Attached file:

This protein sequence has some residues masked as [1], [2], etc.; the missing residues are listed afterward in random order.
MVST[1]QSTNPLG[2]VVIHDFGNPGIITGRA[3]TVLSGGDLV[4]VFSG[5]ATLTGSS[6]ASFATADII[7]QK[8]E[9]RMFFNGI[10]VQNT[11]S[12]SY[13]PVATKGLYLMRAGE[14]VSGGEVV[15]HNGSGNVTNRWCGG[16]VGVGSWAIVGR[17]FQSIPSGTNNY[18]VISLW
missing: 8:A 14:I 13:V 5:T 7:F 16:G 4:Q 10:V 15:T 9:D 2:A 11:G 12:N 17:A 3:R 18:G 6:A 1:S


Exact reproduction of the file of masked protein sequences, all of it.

This protein sequence has some residues masked as [1], [2], etc.; the missing residues are listed afterward in random order.
MVST[1]QSTNPLG[2]VVIHDFGNPGIITGRA[3]TVLSGGDLV[4]VFSG[5]ATLTGSS[6]ASFATADII[7]QK[8]E[9]RMFFNGI[10]VQNT[11]S[12]SY[13]PVATKGLYLMRAGE[14]VSGGEVV[15]HNGSGNVTNRWCGG[16]VGVGSWAIVGR[17]FQSIPSGTNNY[18]VISLW
missing: 8:A 14:I 13:V 5:T 7:F 16:G 4:Q 10:V 15:T 9:D 2:A 11:G 12:N 17:A 3:R 18:G 6:A 1:S